I’ve got a few organic green apples building up in my fridge and since I promised the Manager of Eden Health Retreat (where I work as a Fitness Therapist) a treat this week, I’ve put on my creative thinking cap. Apple goes so well with Cinnamon, yes? And Walnuts. Even though they aren’t the most appealing nuts in the taste department (unlike roasted almonds or cashews!) they are PACKED with goodness. So if you’re not a fan, maybe these morsels will help you to ingest them. You really should try to use organic apples as well, since they absorb more chemical residue (from pesticides, fertilisers etc) than many other fresh foods. Every year the Environmental Working Group (US) releases a list of the top 12 (“The Dirty Dozen”) foods to avoid if grown conventionally and apples seem to always appear near the top of the list. Here’s a link to the current list and the EWG site if you want to take a look: http://www.ewg.org/foodnews/list.php

It’s been a long time since I have made ‘balls’. I went through my obsession with them about 6 or 7 years ago when I first delved into the Raw Food arena, but found them a little time consuming and messy to make, all up. Yes, not a great advertisement I realise, but I “gots ta be” honest! Even with the Thermomix, it’s the rolling out and coating of the little suckers that chews up your time…and dirties your hands.Food Fervour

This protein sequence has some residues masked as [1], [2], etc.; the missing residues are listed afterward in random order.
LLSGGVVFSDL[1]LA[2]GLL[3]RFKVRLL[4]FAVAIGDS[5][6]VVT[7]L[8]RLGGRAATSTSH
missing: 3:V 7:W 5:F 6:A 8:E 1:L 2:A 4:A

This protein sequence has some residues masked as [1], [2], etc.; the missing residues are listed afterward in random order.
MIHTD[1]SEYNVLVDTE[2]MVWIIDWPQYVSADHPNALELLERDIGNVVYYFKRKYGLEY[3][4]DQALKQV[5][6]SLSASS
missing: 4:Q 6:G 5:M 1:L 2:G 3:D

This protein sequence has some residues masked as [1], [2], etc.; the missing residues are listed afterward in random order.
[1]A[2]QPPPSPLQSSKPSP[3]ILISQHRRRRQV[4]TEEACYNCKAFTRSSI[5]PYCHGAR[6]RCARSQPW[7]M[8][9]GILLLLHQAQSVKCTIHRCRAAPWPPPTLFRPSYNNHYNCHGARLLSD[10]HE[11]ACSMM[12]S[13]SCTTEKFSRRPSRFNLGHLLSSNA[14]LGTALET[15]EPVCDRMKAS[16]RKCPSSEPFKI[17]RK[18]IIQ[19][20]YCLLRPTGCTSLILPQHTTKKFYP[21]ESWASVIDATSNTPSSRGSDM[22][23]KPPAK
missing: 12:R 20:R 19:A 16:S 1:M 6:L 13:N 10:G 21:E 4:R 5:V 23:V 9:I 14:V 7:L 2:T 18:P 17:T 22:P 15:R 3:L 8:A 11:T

Nonetheless, I had an idea (and some time) yesterday, so I was going to test it out. Lucky for me, it worked. Well, the boss-man hasn’t had his share yet, but my physio and some of my private training clients have given them the thumbs up! (See, training with me doesn’t involve suggestive purchase of protein/nutrtional supplements or products…. my clients get to be guinea pigs for my whole, clean food experiments!) Warning: they won’t be really sweet, but if you use a sweeter variety of apple it could suffice. As a LAST RESORT, if you HAVE to add sugar (wusses!) I think coconut sugar would be your best option.

Basically you will need:

1 cup (130gm) dates, 1 cup (250gm) water, 1 apple, 1½ cups (150gm) walnuts, 2-3 heaped tspns ground cinnamon, 1 cup (60gms) desiccated coconut (extra for rolling), 3-4 teaspoons chia seeds.

Soak the dates in the water for at least an hour, then drain as well as possible, pressing out excess fluid out (I told you your hands would get dirty!) Place roughly chopped apple (skin ON, for nutrient density & fibre – unless it’s not organic & you are justifiably concerned) in a high-powered blender (Thermomixers, you know it!) until finely chopped. This will invariably involve a few stop-starts as you’ll need to scrape down the sides of the blender. Set the apple aside, rinsing & drying the blender as well as possible so that you can ‘pulverise’ (or not: sometimes chunks are good!) the walnuts. (Thermies: 5-10 secs, speed 7ish) Add the cinnamon, dates, apple, coconut and chia seeds, then blend and scrape until you feel the mixture is well enough combined.

Now, the messy part: pop some extra desiccated coconut on a large (dinner) plate and …..go wash your hands again! To make sure the balls are really ‘compact’ I palm roll them first, then roll in the coconut, and palm roll them again. Store in an airtight container in the fridge.